I was assigned to assist with the surgery and, although I felt sorry for James that he would have to suffer through having a female in the room while he was naked, I was intrigued. At the age of 26, I had never seen an uncircumcised penis either, and I was curious. We agreed that the doctor, a black man of Nigerian descent, would do all the pre-surgical counseling so as not to further embarrass James, and I would only enter the operating room after he was asleep. They discussed the option of local anesthesia, but the thought of someone poking a needle into his penis was nearly enough to stop James' breathing right then and there.
In contrast to the atmosphere in the OR during most of our surgeries, this was a quiet affair. The CD player broadcast a Seal album and there was no joking or discussion of our weekend activities. Dr. M meticulously explained the anatomy and talked about how this procedure wasn't even taught in many of the world's medical programs because it was unheard of outside the U.S. The reverence in the room was thick as we thought about the clash of conformity and culture. The surgery was simple and took no more than 15 minutes and I left the recovery room before James awoke. The physician gave him the follow-up instructions: ice, pain relievers and minimal activity for a few days.
The next morning I listened to the messages that had come in overnight. James' mother's voice was shaky and brittle - he was in a great deal of pain. Was there some prescription we could give him? Another message an hour later was slightly more concerning: there was some redness and a great deal of tenderness. Could we please call back first thing in the morning? I checked with the doctor and called to reassure his mother. Had he been moving around a lot? Being careful to wipe after urinating? Had he continued to ice the affected area? She was mortified to ask, but not nearly so embarassed as he was to answer her.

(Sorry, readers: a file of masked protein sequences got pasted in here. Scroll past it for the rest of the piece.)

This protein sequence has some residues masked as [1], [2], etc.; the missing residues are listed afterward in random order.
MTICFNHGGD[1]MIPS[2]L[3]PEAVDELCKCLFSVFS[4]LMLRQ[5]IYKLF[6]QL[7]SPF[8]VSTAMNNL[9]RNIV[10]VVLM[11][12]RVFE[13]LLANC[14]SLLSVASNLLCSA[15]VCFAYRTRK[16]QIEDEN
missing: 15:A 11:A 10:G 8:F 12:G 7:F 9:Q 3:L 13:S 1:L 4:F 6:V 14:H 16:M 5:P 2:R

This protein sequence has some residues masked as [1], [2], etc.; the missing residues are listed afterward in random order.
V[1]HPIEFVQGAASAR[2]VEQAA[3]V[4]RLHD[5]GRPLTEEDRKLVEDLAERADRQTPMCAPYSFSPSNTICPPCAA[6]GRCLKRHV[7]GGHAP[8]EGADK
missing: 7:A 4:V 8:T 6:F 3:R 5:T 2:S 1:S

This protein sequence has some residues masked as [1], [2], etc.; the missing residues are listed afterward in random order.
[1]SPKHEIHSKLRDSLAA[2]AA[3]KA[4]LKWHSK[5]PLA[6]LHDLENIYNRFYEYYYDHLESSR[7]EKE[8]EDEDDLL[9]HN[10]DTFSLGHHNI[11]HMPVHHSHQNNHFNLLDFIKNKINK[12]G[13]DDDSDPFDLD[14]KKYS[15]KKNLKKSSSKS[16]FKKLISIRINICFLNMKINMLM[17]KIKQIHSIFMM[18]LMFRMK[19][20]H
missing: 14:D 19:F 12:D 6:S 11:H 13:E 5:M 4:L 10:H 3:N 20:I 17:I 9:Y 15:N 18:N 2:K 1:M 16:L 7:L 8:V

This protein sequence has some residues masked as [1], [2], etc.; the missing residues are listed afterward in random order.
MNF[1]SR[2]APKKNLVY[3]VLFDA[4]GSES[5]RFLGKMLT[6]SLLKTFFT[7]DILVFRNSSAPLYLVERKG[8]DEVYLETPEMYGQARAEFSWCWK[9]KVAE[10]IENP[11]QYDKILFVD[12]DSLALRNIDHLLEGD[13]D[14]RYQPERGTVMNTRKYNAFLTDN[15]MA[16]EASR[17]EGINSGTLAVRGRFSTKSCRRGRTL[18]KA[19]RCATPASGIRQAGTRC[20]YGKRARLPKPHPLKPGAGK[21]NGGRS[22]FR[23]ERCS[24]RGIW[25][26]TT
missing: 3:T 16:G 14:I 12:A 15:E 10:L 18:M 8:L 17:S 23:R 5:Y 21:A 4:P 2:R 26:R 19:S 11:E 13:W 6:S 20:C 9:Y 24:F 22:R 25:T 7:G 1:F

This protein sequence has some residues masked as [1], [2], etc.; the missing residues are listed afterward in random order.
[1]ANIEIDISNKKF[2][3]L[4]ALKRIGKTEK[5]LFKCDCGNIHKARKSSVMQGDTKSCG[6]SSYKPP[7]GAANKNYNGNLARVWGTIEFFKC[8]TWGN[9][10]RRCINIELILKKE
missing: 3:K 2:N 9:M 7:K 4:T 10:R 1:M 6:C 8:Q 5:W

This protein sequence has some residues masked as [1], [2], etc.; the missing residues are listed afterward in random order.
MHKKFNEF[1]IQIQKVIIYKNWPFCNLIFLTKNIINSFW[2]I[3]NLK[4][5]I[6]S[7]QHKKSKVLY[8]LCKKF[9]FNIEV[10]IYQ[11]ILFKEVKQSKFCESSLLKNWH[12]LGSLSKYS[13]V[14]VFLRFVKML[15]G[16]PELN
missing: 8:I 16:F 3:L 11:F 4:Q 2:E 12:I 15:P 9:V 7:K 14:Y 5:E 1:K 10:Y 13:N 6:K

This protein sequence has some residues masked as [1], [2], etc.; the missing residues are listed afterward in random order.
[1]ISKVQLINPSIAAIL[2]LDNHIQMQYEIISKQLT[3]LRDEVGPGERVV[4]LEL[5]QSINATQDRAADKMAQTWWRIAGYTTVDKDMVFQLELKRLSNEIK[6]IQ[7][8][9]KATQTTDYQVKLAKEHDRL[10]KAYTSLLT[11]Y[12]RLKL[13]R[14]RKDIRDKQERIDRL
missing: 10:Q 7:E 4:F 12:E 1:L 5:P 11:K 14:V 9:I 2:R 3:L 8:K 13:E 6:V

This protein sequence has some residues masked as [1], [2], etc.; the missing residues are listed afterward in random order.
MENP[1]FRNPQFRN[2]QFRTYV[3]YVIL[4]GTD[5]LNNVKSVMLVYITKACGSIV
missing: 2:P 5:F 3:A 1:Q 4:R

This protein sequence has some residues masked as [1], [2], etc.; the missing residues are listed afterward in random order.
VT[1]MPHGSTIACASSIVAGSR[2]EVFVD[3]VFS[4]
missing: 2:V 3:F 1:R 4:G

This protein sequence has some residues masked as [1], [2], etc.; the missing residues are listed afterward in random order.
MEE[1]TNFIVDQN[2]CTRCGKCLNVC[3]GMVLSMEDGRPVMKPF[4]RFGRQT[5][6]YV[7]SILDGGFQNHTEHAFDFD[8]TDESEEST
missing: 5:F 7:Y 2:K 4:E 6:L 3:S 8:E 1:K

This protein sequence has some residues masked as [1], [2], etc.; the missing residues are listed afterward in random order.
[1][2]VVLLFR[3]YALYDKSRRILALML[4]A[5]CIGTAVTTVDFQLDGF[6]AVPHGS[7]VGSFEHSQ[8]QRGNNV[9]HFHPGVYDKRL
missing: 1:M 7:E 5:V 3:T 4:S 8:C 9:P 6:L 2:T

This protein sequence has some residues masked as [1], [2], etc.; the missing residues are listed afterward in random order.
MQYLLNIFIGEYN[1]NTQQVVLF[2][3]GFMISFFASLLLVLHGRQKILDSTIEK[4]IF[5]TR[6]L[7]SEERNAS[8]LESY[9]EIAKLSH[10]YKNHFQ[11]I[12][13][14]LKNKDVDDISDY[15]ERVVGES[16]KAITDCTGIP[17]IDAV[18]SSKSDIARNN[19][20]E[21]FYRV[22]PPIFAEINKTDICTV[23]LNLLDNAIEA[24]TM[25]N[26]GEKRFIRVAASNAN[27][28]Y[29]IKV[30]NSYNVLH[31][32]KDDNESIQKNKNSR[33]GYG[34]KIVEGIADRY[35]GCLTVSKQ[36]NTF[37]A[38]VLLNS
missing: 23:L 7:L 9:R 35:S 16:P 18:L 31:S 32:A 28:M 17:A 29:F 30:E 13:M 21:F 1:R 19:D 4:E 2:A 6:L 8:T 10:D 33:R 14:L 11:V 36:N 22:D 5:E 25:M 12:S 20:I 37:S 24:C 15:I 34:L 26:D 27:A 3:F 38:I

Three days later James returned for a post-op check. He came in wearing baggy grey sweatpants and a t-shirt whose slogan was obscured by the slump of his broad shoulders. He shuffled across the waiting room refusing to meet my eyes. It took all of my restraint to keep my mouth shut and my hand from rubbing his shoulder as I would do for any other patient of mine. I opted to stay out of the exam room but the doctor came out with a furrowed brow and some concern about the amount of swelling.
It took about 10 days for James' surgical site to fully heal and the swelling to subside, but I wonder if he'll ever be able to shed the sharp pain of embarassment from the entire ordeal. I also wonder what he'll decide to do if he has a son...
Saturday, June 16, 2007
Saturday, June 09, 2007
Thursday, June 07, 2007
I was always fearless in the beginning. I chose the path that I most certainly would have avoided in real life, knowing that I could have as many do-overs as I wanted to. I lived vicariously through myself, trying to be brave and avoid an abrupt ending simultaneously. I hated it when I turned to a page that marked the ending of that path. No choices set forth at the bottom of the page, just 'The End' stamped below the final paragraph. If I were reading in the car, I would turn the page away from my brother so as not to let him know I'd made a choice that ended my journey before I could go back and start it over.
My eldest daughter has discovered these books at the library and wants me to sit with her while she reads. She is intimidated by choices and asks me to make the decisions for her - living vicariously through my adventurous spirit and knowing that if we die, she can blame me. These days I choose the path I deem most risky for her benefit, hoping that she will become increasingly comfortable with the notion that it is just a story and we can go back at any time.